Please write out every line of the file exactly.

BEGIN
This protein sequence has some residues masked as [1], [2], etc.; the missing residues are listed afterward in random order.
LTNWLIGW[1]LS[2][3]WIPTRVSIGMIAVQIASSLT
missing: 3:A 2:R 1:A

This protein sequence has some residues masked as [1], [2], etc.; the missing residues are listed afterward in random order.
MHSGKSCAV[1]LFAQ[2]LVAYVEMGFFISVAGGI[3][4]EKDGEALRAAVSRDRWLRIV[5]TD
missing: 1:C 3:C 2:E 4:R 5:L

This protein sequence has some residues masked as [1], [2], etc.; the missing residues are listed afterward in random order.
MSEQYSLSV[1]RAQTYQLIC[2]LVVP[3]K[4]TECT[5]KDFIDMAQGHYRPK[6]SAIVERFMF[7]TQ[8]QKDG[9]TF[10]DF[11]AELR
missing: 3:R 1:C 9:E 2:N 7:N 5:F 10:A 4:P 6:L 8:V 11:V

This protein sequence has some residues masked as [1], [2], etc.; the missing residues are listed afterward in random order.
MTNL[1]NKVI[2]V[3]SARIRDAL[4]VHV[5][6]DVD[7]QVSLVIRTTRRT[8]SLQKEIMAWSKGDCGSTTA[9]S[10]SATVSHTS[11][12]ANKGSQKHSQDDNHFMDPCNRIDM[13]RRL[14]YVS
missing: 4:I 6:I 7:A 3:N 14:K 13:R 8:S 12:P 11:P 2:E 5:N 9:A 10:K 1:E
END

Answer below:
This protein sequence has some residues masked as [1], [2], etc.; the missing residues are listed afterward in random order.
LTNWLIGW[1]LS[2][3]WIPTRVSIGMIAVQIASSLT
missing: 3:A 2:R 1:A

This protein sequence has some residues masked as [1], [2], etc.; the missing residues are listed afterward in random order.
MHSGKSCAV[1]LFAQ[2]LVAYVEMGFFISVAGGI[3][4]EKDGEALRAAVSRDRWLRIV[5]TD
missing: 1:C 3:C 2:E 4:R 5:L

This protein sequence has some residues masked as [1], [2], etc.; the missing residues are listed afterward in random order.
MSEQYSLSV[1]RAQTYQLIC[2]LVVP[3]K[4]TECT[5]KDFIDMAQGHYRPK[6]SAIVERFMF[7]TQ[8]QKDG[9]TF[10]DF[11]AELR
missing: 3:R 1:C 9:E 2:N 7:N 5:F 10:A 4:P 6:L 8:V 11:V

This protein sequence has some residues masked as [1], [2], etc.; the missing residues are listed afterward in random order.
MTNL[1]NKVI[2]V[3]SARIRDAL[4]VHV[5][6]DVD[7]QVSLVIRTTRRT[8]SLQKEIMAWSKGDCGSTTA[9]S[10]SATVSHTS[11][12]ANKGSQKHSQDDNHFMDPCNRIDM[13]RRL[14]YVS
missing: 4:I 6:I 7:A 3:N 14:K 13:R 8:S 12:P 11:P 2:E 5:N 9:A 10:K 1:E